Thankfully, the DSM has since progressed to its fifth edition, which addresses the intricacies of psychological evolution in mental health education. In the DSM-V edition, a category entitled “substance dependence” was removed. The removal of this category paved the way for experts to expand the definition of “dependence.”


The edition now states:

Dependence means physical or physiological dependence, as indicated by tolerance and withdrawal symptoms. It is a state of neuroadaptation that can occur after repeated substance use, whereby continued substance use is needed to prevent withdrawal symptoms. Dependence does not equal addiction, though it can be one feature of addiction.”


Though this is a better understanding of what it means to be dependent on a substance, some professionals continue to work from older definitions, and the word “addiction” is still debatable. Even now, the committee is still deciding whether to officially define “addiction” based on a disease model, a learning model, or something else entirely. However, for the time being, an addiction diagnosis falls under the category entitled “substance use disorder.” 


This has not cleared much of the confusion, as it turns out: the American Psychiatric Association (APA) are the creators of the DSM and all of its editions, and even they often treat “substance use disorder” and “addiction” as synonyms. Not only does this add to the confusion, but it can lead to misrepresentation of a patient’s actual diagnosis and treatment. If you need help with a substance abuse disorder, then call us today. Our specialists will be able to help guide you to the right treatment path for you. 

Symptoms and Stages of Addiction Versus Dependence


As mentioned, addiction versus dependence is not correctly interchangeable. The difference between dependence and addiction, in practical terms, comes down to a person’s behavior. For instance, a person can be said to be addicted if they display drug-seeking behavior regardless of consequences, but this may or may not come with the tolerance and withdrawal that define dependency. Let’s take a closer look at symptoms of dependence.

Withdrawal symptoms result from the body being denied the drugs previously used and are usually terribly unpleasant. These reactions manifest physiologically but can also affect a person’s mental state. They include:

  • Depression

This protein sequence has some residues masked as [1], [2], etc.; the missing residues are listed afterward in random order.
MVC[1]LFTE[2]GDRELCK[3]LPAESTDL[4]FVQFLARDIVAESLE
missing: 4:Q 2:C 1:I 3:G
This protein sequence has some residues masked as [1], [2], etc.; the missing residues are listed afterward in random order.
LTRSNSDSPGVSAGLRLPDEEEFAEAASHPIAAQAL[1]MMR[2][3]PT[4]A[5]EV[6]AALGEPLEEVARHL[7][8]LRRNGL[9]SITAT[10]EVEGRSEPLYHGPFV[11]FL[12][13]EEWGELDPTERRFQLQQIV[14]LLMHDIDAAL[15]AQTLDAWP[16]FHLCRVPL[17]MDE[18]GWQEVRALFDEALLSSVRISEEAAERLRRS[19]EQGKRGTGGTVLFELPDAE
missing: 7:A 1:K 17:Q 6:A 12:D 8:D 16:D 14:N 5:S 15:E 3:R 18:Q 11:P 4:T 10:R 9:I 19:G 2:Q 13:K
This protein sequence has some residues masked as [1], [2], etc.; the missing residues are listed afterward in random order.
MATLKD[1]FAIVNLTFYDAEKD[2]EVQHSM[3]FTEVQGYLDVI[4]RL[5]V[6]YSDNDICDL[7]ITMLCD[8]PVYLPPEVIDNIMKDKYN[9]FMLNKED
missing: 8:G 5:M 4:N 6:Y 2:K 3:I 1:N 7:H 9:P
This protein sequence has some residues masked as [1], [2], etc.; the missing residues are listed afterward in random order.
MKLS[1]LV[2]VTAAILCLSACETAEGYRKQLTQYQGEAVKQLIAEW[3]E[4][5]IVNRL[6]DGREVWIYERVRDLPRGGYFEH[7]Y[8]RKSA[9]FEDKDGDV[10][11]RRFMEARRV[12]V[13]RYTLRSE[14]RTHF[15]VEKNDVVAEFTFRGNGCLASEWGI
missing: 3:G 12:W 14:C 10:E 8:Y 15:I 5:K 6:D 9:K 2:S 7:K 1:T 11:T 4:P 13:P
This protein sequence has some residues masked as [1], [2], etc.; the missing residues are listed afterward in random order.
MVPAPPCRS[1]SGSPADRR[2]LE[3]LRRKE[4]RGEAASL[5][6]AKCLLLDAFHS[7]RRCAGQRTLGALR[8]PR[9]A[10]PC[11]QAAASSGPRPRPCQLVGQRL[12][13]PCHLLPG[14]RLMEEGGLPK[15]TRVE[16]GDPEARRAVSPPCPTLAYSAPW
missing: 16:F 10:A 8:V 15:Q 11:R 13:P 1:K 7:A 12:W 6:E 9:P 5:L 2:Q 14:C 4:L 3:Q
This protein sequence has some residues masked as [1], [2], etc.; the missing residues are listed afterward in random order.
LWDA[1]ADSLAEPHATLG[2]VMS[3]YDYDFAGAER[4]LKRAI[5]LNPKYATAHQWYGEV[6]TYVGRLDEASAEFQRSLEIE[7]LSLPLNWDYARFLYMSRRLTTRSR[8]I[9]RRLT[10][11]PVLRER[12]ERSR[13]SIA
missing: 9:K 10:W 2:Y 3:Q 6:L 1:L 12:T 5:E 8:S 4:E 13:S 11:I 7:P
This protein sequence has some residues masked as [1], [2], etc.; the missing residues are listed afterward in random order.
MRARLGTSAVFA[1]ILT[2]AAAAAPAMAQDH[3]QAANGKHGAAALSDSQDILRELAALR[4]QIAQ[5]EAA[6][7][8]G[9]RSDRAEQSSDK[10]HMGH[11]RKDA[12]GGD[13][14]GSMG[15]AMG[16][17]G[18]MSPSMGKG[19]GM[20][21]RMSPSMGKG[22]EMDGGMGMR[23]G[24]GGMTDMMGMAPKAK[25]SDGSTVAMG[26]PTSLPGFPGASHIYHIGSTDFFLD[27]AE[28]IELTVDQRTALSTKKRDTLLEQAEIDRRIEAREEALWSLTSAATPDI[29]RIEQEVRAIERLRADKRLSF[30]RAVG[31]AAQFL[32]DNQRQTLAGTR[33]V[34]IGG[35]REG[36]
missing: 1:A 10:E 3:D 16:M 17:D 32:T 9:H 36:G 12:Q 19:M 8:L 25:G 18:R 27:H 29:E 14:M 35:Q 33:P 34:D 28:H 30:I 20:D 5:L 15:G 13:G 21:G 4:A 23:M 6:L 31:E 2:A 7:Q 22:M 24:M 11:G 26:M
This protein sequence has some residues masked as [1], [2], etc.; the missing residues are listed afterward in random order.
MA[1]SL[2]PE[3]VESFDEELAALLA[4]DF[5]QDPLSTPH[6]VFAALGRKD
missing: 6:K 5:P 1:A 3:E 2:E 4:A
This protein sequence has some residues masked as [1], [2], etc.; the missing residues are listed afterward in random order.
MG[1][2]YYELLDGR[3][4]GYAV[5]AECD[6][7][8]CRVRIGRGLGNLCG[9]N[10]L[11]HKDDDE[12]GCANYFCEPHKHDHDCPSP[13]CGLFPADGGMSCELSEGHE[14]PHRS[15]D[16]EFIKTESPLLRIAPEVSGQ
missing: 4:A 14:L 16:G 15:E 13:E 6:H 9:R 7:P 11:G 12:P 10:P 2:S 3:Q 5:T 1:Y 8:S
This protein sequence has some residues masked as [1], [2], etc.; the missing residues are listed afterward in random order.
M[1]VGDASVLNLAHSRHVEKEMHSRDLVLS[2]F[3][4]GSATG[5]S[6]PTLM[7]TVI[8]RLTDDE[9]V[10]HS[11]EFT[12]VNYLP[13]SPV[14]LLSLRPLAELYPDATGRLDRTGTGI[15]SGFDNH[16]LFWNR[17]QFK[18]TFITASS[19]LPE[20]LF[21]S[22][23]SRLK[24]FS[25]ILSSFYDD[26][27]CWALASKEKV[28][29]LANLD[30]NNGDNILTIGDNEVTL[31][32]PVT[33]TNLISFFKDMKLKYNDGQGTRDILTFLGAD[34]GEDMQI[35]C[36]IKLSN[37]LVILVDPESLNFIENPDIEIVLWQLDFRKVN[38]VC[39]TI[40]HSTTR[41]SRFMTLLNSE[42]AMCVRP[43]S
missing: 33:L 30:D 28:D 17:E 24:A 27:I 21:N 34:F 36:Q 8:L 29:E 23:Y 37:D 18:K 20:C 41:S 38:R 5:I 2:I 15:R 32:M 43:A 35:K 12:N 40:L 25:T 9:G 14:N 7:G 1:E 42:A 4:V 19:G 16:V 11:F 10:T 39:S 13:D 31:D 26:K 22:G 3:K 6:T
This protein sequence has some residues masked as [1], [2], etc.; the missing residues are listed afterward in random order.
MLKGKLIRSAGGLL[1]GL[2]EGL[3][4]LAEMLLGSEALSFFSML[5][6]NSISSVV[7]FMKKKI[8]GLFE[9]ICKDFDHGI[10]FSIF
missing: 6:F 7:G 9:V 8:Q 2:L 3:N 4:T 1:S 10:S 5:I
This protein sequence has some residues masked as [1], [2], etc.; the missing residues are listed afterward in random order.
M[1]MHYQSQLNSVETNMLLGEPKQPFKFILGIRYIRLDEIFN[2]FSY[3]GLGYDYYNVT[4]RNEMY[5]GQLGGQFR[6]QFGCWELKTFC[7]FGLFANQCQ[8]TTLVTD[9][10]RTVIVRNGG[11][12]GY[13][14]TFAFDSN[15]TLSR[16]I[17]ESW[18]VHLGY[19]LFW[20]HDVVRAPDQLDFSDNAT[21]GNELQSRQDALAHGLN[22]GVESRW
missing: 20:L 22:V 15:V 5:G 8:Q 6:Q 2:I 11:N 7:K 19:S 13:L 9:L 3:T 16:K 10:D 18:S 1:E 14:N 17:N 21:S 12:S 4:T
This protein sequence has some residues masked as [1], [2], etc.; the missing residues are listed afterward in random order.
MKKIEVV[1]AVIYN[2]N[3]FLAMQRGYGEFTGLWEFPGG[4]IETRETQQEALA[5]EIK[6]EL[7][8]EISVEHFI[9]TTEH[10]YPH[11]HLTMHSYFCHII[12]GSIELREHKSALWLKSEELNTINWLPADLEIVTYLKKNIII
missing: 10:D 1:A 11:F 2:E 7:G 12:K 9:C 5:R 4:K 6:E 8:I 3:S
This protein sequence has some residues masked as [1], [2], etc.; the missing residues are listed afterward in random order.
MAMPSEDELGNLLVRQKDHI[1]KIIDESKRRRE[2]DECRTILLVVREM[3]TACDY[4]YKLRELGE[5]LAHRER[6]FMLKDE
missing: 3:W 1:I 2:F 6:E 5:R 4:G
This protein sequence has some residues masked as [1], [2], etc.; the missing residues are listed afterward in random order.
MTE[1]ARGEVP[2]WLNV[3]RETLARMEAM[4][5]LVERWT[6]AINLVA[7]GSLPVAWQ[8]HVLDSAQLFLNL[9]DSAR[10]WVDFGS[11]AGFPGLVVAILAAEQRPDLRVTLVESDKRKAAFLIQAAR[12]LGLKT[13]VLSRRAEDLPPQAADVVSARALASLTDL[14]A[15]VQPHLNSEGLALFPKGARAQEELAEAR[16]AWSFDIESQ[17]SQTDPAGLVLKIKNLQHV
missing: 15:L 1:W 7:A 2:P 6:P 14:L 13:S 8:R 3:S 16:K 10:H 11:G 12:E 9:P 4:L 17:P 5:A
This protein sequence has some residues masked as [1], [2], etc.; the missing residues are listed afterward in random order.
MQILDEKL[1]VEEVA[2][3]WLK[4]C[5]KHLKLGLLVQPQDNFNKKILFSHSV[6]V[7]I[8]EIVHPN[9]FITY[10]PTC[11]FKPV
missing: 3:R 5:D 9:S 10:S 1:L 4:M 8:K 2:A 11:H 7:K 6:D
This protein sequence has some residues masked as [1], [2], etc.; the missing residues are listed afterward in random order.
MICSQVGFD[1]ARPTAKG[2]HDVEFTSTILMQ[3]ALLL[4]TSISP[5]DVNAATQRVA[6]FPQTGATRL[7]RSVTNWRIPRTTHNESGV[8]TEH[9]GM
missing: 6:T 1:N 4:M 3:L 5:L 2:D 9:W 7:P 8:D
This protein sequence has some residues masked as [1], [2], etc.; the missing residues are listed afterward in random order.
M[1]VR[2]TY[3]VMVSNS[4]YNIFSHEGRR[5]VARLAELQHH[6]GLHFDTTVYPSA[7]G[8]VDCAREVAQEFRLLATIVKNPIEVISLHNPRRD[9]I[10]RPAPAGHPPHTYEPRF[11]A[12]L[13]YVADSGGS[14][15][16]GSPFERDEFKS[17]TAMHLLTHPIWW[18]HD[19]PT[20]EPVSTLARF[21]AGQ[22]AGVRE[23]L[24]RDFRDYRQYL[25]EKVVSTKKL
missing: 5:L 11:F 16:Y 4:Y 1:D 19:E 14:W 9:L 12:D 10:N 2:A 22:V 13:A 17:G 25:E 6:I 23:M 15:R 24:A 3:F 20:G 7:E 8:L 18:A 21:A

• Muscle fatigue
  • Vivid dreams
  • Nausea
  • Anxiety
  • Vomiting
  • Bodily aches and pains


The Jellinek Curve is a template used by medical professionals to track and monitor general drug use stages from occasional use to requiring rehabilitation. The stages are as follows:

  1. You use drugs for recreation, taking them infrequently, and in social settings.
  2. You start using drugs regularly, often abandoning family and friends in favor of drug use. Losing access to drugs becomes a consistent worry.
  3. You become addicted to drugs as you become more tolerant of their effects and preoccupied with getting them. This may lead to abandoning most or all your previous interests and relationships.
  4. You become dependent on drugs and unable to live without them. Your physical and mental health deteriorates.


This tool provides better accuracy and efficiency in both diagnoses and treatment plans. Since even the APA professionals are unsure of the correct definition of the term “addiction,” it is the safest practice to consult with an addiction specialist, who can then guide you to a rehab center capable of determining the best treatment course. Self-diagnosis or self-treatment is never a good idea.

Dependency into Addiction

Drug dependence, we have said, can transform into a drug addiction very quickly. With an unclear interpretation of dependence versus addiction, the transition can be challenging to identify. Studying the patient’s behavioral changes for signs of physical dependence versus mental reliance is the best we have to go on.


When a person with a substance use disorder starts to become addicted, the behavioral symptoms will become more intense. The user will begin to disregard social responsibilities, family obligations, and even their jobs to do drugs instead. Frequency of use increases and irritability may turn into open aggression. The affected person will start to get in trouble more often. Problems may begin at work or home but often lead to encounters with law enforcement. This, for a person who normally stays out of trouble, is a huge red flag that can indicate a worsening drug problem.



Dependence versus addiction, addiction versus dependence; the discussion goes around and around among professionals and laypeople alike. Hopefully, we have arrived at a better understanding of the controversy if not the terms themselves. Regardless, enlisting the help of experts is the best way to get a handle on your problem. Our addiction specialists are standing by at the number below to answer questions, provide information about rehab centers, provide education on drug addiction, and get you the help you need.

Moving Forward

Signs of addiction or drug dependence are dangerous to ignore and must be addressed as early as possible to prevent further physical, emotional, and mental damage from drug use. If left unchecked, drug dependence can quickly transition into a drug addiction, which can worsen rapidly depending on the drug used. People often don’t know the difference between dependency and addiction and do not seek treatment when they should.


If you or someone you know is experiencing withdrawal symptoms, changes in behavior from drug use, or their drug use intensify without medical recommendation, call an addiction specialist today. Do not wait until the problem becomes too severe; call today to begin treatment as soon as possible. You can do this, and we can help you.